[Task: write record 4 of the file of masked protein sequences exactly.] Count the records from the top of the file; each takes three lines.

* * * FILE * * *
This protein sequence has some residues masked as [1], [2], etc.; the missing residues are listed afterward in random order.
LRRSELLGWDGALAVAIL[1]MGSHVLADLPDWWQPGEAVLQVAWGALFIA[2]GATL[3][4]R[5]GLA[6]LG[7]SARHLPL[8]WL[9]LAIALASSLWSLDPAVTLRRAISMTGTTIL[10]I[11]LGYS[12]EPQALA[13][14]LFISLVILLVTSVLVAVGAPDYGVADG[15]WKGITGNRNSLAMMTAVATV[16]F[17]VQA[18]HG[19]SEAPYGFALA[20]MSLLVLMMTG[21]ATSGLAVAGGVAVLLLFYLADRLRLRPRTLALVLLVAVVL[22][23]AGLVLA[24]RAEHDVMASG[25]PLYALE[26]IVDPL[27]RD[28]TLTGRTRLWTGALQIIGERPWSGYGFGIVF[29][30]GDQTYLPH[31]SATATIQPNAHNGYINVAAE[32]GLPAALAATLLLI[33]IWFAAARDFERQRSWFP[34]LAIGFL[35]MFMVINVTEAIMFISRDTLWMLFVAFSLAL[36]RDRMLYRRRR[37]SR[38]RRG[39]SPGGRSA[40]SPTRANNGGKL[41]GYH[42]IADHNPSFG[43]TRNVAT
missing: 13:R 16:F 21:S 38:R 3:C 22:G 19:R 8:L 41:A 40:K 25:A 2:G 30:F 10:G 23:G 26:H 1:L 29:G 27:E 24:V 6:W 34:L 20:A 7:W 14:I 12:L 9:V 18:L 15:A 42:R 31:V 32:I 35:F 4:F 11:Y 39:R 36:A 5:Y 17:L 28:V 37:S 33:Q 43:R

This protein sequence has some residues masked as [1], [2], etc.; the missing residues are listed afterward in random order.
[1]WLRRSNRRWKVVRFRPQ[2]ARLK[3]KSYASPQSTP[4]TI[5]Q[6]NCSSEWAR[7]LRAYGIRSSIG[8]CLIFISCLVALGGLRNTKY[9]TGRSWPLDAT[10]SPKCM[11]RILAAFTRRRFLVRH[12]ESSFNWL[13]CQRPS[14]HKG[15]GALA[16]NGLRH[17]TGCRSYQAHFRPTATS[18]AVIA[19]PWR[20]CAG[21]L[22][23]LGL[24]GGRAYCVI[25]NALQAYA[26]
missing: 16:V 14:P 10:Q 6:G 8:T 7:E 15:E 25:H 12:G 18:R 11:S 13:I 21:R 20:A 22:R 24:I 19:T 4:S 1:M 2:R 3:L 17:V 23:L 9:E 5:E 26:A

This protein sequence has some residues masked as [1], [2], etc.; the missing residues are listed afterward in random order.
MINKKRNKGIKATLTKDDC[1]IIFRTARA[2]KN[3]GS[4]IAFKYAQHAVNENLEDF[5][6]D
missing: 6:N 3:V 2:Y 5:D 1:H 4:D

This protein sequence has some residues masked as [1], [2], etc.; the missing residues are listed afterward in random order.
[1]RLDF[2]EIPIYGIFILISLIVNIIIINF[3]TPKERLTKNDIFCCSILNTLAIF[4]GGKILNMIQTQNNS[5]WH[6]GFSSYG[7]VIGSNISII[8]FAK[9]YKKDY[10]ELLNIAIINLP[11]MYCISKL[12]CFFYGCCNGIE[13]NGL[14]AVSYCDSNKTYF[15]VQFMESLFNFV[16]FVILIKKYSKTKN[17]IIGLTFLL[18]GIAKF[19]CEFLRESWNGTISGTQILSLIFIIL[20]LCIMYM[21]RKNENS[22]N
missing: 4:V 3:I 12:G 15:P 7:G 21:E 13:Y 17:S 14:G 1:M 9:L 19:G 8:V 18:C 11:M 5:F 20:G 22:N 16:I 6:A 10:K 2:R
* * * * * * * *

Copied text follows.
This protein sequence has some residues masked as [1], [2], etc.; the missing residues are listed afterward in random order.
[1]RLDF[2]EIPIYGIFILISLIVNIIIINF[3]TPKERLTKNDIFCCSILNTLAIF[4]GGKILNMIQTQNNS[5]WH[6]GFSSYG[7]VIGSNISII[8]FAK[9]YKKDY[10]ELLNIAIINLP[11]MYCISKL[12]CFFYGCCNGIE[13]NGL[14]AVSYCDSNKTYF[15]VQFMESLFNFV[16]FVILIKKYSKTKN[17]IIGLTFLL[18]GIAKF[19]CEFLRESWNGTISGTQILSLIFIIL[20]LCIMYM[21]RKNENS[22]N
missing: 4:V 3:I 12:G 15:P 7:G 21:E 13:Y 17:S 14:G 1:M 9:L 19:G 8:V 18:C 11:M 5:F 20:G 22:N 16:I 6:A 10:K 2:R